The lower level of the loft contains a breezy living area a double height kitchen and dining space and a cool workstation that barely draws your attention. The color scheme is neutral with white being the dominant hue (as one would expect).
The revamped Tasmanian home now contains the new living space kitchen and dining room on the lower level of the rear extension while additional bedrooms and entry are moved to the existing structure.
Orientation of along with sun protection on windows top-notch insulation thanks to the wooden frame skylights that bring in sunshine only in colder winter months and an attractive vegetal roof help in cutting back the heating and cooling needs of the home drastically.
Another trademark feature of the loft is its wonderful blend of the old the new and the timeless with iconic pieces like the Eames lounger finding a space among more quirky modern pieces. The mezzanine level contains the bedrooms and kids’ spaces along with additional home workspaces that overlook the living area below. Polished energetic and playful this is a New York City home that captures the spirit of its neighborhood to perfection!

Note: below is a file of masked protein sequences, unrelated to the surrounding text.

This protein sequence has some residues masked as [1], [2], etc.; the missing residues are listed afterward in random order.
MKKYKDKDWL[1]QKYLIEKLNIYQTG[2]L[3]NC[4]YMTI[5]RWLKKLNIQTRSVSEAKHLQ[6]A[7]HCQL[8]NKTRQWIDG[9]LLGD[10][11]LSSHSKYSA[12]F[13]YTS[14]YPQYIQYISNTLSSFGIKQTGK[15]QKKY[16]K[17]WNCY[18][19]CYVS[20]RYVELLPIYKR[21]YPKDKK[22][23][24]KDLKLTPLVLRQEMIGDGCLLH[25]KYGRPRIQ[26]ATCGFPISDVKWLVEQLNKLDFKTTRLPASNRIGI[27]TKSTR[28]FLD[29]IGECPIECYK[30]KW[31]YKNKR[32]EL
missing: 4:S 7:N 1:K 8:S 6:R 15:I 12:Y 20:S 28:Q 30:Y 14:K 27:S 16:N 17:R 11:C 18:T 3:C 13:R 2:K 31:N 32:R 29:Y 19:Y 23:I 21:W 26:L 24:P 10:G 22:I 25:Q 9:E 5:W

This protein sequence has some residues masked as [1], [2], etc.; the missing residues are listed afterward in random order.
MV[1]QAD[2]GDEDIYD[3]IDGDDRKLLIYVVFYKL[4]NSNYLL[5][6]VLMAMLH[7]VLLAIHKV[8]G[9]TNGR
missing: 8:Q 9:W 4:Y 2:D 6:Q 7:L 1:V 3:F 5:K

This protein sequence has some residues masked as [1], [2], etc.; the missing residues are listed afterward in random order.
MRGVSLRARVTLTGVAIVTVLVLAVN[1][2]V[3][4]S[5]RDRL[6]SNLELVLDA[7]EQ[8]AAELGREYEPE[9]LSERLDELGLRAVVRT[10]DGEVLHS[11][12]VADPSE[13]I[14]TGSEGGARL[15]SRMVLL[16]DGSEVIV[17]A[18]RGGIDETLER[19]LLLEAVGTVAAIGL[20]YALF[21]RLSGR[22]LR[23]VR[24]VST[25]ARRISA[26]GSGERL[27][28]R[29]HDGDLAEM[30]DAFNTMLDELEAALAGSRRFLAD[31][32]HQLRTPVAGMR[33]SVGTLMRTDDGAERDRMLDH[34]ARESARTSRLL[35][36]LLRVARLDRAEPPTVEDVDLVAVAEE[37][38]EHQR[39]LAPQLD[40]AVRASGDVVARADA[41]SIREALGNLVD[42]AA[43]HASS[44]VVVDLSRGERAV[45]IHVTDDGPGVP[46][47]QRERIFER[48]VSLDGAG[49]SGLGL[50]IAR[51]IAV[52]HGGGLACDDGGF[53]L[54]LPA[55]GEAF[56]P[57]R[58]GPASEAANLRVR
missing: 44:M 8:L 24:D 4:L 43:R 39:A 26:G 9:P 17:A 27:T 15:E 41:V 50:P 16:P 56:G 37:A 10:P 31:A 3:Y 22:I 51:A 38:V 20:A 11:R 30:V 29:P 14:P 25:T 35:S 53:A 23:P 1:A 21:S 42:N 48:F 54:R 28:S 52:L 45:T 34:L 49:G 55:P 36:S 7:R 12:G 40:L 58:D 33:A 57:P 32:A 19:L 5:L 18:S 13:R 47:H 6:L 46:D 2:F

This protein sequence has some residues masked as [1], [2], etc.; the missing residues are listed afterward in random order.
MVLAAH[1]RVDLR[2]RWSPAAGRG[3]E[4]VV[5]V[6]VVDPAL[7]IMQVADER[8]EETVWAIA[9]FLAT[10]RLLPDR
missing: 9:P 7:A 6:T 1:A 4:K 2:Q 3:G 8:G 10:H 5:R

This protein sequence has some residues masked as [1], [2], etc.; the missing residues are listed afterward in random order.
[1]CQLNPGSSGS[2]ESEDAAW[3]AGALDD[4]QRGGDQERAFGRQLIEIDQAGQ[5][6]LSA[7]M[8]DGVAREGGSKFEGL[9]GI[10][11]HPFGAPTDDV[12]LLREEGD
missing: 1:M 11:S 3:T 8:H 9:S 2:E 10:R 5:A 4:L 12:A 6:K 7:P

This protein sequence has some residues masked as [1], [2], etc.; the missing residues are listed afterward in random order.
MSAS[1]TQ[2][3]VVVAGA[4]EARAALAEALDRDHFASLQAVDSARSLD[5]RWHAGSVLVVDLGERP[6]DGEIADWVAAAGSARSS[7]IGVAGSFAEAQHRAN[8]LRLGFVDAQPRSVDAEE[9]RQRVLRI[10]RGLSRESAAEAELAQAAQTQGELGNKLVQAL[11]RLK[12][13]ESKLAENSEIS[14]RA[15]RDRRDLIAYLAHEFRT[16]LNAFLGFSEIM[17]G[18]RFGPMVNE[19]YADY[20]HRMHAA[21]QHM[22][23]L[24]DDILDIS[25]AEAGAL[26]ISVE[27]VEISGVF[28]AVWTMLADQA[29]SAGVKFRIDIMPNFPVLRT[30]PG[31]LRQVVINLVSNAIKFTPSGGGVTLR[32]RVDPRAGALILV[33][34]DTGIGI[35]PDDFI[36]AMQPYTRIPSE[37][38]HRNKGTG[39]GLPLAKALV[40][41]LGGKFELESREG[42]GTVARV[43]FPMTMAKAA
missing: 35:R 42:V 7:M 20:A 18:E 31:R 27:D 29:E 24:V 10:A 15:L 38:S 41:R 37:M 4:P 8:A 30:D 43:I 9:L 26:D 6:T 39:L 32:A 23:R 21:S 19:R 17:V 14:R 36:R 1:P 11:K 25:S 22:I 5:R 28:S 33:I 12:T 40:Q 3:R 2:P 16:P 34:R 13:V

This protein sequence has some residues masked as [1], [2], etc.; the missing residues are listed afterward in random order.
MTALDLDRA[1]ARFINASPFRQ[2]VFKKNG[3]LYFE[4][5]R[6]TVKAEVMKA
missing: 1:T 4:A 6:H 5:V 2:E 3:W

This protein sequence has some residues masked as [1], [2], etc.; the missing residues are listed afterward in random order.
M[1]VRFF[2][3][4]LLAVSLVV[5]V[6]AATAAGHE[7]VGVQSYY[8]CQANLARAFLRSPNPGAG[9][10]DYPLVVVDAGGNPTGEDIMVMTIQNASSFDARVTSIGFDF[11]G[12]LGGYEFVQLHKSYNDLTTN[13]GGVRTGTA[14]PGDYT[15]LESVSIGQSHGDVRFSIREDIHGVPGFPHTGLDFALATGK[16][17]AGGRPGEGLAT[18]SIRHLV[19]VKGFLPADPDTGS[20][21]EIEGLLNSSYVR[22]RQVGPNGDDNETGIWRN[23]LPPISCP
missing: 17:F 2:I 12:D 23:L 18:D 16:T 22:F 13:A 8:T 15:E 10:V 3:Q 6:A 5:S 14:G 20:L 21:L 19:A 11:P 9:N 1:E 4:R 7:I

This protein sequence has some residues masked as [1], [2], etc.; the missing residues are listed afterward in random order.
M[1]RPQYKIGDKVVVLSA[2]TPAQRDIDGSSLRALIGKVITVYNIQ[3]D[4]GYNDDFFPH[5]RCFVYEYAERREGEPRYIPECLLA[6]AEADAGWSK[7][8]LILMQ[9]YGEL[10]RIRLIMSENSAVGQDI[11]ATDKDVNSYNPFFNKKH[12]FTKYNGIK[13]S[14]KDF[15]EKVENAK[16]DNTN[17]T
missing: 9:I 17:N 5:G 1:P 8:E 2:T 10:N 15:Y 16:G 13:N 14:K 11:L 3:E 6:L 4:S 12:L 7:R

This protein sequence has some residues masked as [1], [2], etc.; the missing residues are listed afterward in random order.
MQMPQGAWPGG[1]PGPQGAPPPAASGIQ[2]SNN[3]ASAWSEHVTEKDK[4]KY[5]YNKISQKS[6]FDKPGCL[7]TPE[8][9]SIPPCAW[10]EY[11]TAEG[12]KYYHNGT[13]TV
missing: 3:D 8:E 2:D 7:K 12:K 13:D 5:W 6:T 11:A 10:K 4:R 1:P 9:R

Everyone loves a home with a brilliant indoor-outdoor interplay that blurs the line between the interior and the world outside. But designing such a home in the arid landscape of the in presents a whole new set of problems.
It was Lane Williams Architects who transformed this 1960s midcentury home into a contemporary family residence by expanding the living area adding an additional bedroom and breaking up the visual of dark Western Red Cedar in the living area with a white-painted drywall.
Transforming a traditional row house that dates back to 1880 into a contemporary home that serves the needs of a modern family is a task that requires a careful balance of form and function The space available is indeed limited creating another dimension to the design conundrum and it does take a hint of creativity along with an understanding of the building’s past to get the best result.